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Over The Fiscal Falls In A Presidential Barrel Pushed By Six Senators

Wednesday, July 20, 2011  |  posted by Hugh Hewitt

The incredibly bad timing of the incredibly lame “Gang of Six” plan-that-isn’t-really-a-plan took the spotlight off of the president’s cuts-that-aren’t-really-cuts and launched another round of Manhattan-Beltway media elite stories trying to generate momentum for a massive tax hike with no spending reductions in 2012.

What is really astonishing is that any GOP senator urges support for a plan that isn’t written down and presented to the public for weeks of debate. Did they learn nothing from Obamacare? Do they really believe this is what voters demanded last fall?

I spoke with Senator Pat Toomey about the latest developments on today’s show. (The complete transcript is here.) One key exchange:

HH: All right, so are we going over the falls in a barrel on August 2nd, Pat Toomey?

PT: Well, first of all, I don’t think we go over the falls in a barrel if we don’t raise the debt limit. You know, I have argued repeatedly, if you look at the revenue that’s going to come in, a minimum of $173 billion dollars in tax revenue that will come in during the month of August, the total debt service obligation is $29 billion, a small fraction of that. There’s no reason in the world why we would default on our debt. And by the way, that’s enough money to also pay all Social Security benefits, Medicare, Medicaid, active duty military, and military vendors. So that leaves a lot out, and I acknowledge it’s very disruptive. We wouldn’t have any money for the Department of Education, or Commerce or Energy or Agriculture, and lots of other things that the government does, and that’s very disruptive. But it’s not a catastrophic default, and we ought to be, you know, I think we ought to keep that in mind, and we ought to insist on some real cuts in spending, and moving in the direction of a balanced budget. I don’t know at this point what can pass both the House and the Senate, and you know, there is some, I think there is some gravitational pull towards a short-term deal. But I just don’t understand why a short-term deal, when that expires several months from now, we’re going to be any more likely to solve this problem than we are today.

HH: Now Senator Toomey, after the break, I’m going to talk with the New Republic’s Jonathan Chait, and he has been blasting Republicans as one would expect. My question to him, and I’m getting a crib note from you in this regard, is what exactly has the President really, truly, specifically offered to cut?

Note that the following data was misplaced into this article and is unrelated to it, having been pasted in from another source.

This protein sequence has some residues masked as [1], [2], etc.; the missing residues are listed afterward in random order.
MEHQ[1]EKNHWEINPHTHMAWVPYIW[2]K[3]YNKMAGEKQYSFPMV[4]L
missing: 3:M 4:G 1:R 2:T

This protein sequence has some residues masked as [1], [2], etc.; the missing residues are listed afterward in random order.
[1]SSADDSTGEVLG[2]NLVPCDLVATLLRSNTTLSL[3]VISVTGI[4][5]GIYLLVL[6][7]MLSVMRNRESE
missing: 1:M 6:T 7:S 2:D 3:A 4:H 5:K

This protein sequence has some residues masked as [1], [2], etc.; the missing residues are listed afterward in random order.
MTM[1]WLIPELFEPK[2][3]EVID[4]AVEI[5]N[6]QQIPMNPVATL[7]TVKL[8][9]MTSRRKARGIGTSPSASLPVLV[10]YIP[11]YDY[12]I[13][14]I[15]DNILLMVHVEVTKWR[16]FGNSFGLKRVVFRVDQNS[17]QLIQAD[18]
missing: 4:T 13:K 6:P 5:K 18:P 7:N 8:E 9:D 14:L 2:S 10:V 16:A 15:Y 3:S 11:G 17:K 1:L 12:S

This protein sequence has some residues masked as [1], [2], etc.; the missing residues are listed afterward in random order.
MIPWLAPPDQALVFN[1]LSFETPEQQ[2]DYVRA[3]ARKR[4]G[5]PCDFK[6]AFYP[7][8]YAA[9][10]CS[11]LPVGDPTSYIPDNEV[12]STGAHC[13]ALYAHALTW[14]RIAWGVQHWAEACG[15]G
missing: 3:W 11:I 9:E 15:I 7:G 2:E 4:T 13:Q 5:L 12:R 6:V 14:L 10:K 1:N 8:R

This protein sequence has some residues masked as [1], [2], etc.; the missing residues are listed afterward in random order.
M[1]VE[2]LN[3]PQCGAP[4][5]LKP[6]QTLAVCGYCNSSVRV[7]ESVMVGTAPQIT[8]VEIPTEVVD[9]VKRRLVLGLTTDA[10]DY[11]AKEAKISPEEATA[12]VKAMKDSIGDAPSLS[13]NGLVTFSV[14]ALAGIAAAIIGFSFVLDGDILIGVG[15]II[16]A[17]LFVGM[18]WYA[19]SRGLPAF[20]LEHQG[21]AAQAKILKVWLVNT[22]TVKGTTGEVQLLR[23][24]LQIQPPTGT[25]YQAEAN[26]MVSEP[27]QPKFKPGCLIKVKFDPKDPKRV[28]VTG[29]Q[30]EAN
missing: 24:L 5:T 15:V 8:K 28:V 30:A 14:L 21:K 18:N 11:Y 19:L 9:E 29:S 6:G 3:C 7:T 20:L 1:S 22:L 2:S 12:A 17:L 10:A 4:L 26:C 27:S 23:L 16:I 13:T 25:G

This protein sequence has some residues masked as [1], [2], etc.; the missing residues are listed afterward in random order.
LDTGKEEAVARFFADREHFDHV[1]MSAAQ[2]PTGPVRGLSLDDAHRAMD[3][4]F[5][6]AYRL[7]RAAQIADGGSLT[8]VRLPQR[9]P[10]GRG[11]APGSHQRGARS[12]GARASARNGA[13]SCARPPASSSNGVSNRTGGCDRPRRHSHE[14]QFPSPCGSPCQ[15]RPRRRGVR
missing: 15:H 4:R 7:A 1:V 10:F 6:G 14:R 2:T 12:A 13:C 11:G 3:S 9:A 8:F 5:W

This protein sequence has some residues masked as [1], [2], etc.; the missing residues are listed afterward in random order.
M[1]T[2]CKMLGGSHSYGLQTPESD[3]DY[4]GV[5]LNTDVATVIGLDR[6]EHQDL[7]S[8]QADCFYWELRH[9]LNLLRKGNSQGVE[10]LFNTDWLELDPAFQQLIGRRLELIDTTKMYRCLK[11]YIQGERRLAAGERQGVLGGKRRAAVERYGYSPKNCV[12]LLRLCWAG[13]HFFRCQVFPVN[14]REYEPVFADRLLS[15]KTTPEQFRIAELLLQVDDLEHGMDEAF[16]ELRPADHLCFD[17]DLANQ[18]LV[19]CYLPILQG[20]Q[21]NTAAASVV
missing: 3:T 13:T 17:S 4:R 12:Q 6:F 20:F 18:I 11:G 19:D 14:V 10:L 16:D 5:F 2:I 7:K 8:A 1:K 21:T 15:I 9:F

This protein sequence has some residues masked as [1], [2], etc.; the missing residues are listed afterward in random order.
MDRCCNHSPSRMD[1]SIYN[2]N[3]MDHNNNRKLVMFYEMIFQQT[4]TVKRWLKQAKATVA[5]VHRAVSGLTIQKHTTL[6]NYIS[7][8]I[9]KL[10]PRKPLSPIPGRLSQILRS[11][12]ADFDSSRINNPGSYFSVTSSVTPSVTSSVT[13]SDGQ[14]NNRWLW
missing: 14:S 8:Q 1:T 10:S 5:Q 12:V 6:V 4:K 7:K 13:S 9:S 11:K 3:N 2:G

PT: Absolutely, I made this argument, and not only that, but let’s be honest. Every single issue that has had to do with fiscal policy, this President has been on the side of massive increases in spending. From the stimulus bill to the bailouts, to a budget resolution that was rejected by his supporters and got zero votes in the Senate, a CR battle where the dynamic we all know was John Boehner trying to cut spending, and President Obama resisting all cuts. I mean, there has been nothing about this administration that suggests any willingness to cut anything.

In the segment following Senator Toomey, Jonathan Chait got around to admitting that the president is proposing exactly zero cuts in spending for 2012, which is the key fact for the GOP to keep pounding home. The Democrats are simply not serious about reducing spending, and the president and his Democratic allies are forcing the country into the unchartered territory of a collision with the debt ceiling even though the GOP has offered a plan to both raise the debt ceiling and balance the budget.

If any fiscal meltdown follows, it will be because of the president’s choices and political brinksmanship, and no amount of spin will disguise that result this year or next, even though the MSM will print and broadcast thousands of stories and plenty of loaded poll questions offering a contrary view.

The president may or may not be bluffing, but he is gambling with the lives and money of every American not in the super-wealthy class to which he will belong within weeks of leaving the White House.

A financial panic did occur on President Bush’s watch, but he didn’t seek it and regretted that it happened even as he struggled to end it.

President Obama is not be intentionally engineering just such a panic –his ego no doubt compels him to believe he is the master of events– but his recklessness in allowing its approach is off the charts, as is the indifference of the Gang of Six to voter’s clear direction last fall.


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